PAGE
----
You are currently viewing the printable version of this article, to return to the normal page, please click here.

EDITORIAL: Joe Wilson’s war

Question of the Day

Is it still considered bad form to talk politics during a social gathering?

View results

Democrats pushed through a resolution yesterday rebuking Rep. Joe Wilson, South Carolina Republican, for breaching House rules when he shouted "You lie" during President Obama's Sept. 9 speech to Congress. This was nothing more than a cheap political stunt based on cynical, race-baiting politics.

Mr. Obama accepted Mr. Wilson's apology numerous times, and the tift should have ended there. Instead, House Democrats have used the war of words as an opportunity to play the race card. Rep. Hank Johnson, Georgia Democrat, accused Mr. Wilson of instigating racist sentiment and argued the rebuke was necessary to stop people from,"putting on white hoods and white uniforms again and riding through the countryside intimidating people." So much for the post-racial politics Mr. Obama's election was supposed to enshrine.

Yesterday's rebuke ignores the history of the House floor, which long has been a rancorous place, particularly in the 19th century before the Civil War. In those days, brawls were not unheard of and members even challenged one another to duels outside. Member outbursts during presidential addresses are nothing new. In 1950, Republicans heckled President Truman after he admonished their opposition to a tax increase. Many of the same Democrats who rebuked Mr. Wilson booed down President George W. Bush during his 2005 State of the Union address.

Before yesterday's vote, Mr. Wilson told The Washington Times that vengeful Democrats were ignoring a theme of Mr. Obama's speech, which is the need for bipartisanship. "If you apologize to the leader of the free world, whom I have respect for, that is sufficient," the congressman said. "The president was very clear in that speech that we should stop playing politics, yet what the Democrats are doing is playing politics."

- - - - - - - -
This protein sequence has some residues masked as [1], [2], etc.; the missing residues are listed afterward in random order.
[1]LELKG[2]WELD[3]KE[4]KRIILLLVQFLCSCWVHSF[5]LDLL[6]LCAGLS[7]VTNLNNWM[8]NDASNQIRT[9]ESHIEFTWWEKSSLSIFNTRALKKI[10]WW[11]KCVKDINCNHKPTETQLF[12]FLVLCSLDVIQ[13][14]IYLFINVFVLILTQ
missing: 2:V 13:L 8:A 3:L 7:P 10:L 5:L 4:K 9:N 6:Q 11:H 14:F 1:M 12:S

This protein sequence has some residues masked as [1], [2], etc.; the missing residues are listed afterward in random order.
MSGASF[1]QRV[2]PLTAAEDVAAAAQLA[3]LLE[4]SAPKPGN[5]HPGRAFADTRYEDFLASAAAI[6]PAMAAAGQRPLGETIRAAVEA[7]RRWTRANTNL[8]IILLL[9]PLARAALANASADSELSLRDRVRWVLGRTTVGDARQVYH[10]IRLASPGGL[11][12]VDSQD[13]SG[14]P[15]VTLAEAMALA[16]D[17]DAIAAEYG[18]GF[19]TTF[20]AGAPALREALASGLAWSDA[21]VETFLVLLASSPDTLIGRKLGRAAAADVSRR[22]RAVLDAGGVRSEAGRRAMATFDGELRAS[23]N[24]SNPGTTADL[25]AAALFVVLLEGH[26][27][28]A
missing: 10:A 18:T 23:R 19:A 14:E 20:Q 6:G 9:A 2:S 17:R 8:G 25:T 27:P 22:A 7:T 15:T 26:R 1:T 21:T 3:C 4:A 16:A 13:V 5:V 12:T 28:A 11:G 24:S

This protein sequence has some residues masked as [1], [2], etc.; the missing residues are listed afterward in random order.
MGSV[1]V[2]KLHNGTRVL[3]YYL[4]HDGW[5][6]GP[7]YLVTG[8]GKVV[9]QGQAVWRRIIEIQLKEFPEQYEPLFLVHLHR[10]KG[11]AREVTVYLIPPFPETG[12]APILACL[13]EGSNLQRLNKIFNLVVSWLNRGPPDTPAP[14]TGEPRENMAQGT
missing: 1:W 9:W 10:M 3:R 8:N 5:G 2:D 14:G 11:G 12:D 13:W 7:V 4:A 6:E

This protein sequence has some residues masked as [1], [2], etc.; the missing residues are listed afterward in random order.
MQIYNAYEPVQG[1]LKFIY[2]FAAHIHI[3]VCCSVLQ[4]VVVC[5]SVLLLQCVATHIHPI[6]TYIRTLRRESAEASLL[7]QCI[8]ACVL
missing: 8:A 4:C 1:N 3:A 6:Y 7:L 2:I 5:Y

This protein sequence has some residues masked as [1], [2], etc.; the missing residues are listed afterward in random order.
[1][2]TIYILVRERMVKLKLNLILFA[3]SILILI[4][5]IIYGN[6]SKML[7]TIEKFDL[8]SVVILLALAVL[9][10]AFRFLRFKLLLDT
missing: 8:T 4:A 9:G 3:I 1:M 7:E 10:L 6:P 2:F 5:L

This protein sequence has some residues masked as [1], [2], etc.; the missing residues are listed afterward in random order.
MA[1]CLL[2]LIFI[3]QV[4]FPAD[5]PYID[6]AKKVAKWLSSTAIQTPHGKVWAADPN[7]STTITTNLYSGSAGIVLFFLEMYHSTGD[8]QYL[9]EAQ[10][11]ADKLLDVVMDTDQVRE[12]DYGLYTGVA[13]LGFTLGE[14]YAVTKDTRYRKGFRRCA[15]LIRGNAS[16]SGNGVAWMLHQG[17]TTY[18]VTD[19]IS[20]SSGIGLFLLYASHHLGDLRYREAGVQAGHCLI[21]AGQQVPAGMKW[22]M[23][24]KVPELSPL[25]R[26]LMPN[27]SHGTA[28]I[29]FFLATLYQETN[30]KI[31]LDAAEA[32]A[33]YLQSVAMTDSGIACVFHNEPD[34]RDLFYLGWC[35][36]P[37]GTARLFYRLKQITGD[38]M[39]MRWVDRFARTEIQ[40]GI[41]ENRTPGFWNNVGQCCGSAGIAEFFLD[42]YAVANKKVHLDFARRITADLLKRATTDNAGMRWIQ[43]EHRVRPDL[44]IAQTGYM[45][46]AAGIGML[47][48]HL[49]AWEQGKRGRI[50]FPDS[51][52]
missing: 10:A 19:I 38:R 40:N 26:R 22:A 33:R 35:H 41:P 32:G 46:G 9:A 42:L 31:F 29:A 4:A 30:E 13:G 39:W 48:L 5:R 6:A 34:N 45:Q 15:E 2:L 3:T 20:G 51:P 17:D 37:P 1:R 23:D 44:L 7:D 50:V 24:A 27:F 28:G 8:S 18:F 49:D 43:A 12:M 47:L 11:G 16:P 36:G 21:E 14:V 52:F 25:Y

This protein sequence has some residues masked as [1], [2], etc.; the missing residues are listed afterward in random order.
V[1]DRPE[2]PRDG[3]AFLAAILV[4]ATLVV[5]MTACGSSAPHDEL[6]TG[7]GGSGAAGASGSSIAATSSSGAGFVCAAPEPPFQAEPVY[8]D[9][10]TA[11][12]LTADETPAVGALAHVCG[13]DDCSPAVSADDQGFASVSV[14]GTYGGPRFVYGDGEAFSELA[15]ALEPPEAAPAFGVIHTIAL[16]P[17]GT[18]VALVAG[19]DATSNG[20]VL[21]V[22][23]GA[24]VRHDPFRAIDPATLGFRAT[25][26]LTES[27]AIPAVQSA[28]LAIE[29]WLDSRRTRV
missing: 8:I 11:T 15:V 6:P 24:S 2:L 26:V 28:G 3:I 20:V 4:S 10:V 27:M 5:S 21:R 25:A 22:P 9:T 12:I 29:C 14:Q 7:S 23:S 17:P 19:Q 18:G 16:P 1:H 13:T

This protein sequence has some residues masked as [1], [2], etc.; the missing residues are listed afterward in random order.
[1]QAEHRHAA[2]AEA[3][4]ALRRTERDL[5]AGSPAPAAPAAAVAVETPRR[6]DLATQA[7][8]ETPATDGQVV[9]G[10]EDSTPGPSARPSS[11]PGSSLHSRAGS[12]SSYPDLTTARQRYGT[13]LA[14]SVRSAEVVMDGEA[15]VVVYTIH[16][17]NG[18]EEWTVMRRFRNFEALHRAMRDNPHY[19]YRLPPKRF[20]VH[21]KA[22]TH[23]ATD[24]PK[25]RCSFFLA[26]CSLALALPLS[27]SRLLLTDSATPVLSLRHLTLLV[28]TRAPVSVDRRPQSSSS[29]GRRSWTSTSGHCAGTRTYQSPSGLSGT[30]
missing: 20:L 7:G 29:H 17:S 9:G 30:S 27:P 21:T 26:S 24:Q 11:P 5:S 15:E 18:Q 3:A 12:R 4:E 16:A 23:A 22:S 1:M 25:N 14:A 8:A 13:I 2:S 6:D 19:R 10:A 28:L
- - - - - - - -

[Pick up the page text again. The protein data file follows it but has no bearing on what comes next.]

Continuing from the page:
Speaker Nancy Pelosi has been outmaneuvered in this game because rebuking Mr. Wilson has kept the controversy alive -- and the facts don't justify Democratic umbrage. Mr. Wilson's accusation that Mr. Obama was lying was a reaction to the president's claim that Republican opposition to government health care is based on lies and falsehoods. If the congressman deserves a rebuke for lowering the level of political discourse, so does the president.

blog comments powered by Disqus
TWT Video Picks
You Might Also Like
  • Maureen McDonnell looks on as her husband, former Virginia Gov. Bob McDonnell, made a statement on Tuesday after the couple was indicted on corruption charges. (associated press)

    PRUDEN: Where have the big-time grifters gone?

  • This photo taken Jan. 9, 2014,  shows New Jersey Gov. Chris Christie gesturing as he answers a question during a news conference  at the Statehouse in Trenton.  Christie will propose extending the public school calendar and lengthening the school day in a speech he hopes will help him rebound from an apparent political payback scheme orchestrated by key aides. The early front-runner for the 2016 Republican presidential nomination will make a case Tuesday Jan. 14, 2014, that children who spend more time in school graduate better prepared academically, according to excerpts of his State of the State address obtained by The Associated Press. (AP Photo/Mel Evans)

    BRUCE: Bombastic arrogance or humble determination? Chris Christie’s choice

  • ** FILE ** Secretary of State Hillary Rodham testifies on Capitol Hill in Washington, Wednesday, Jan. 23, 2013, before the Senate Foreign Relations Committee hearing on the deadly September attack on the U.S. diplomatic mission in Benghazi, Libya, that killed Ambassador J. Chris Stevens and three other Americans. (AP Photo/Pablo Martinez Monsivais, File)

    PRUDEN: The question to haunt the West

  • Get Breaking Alerts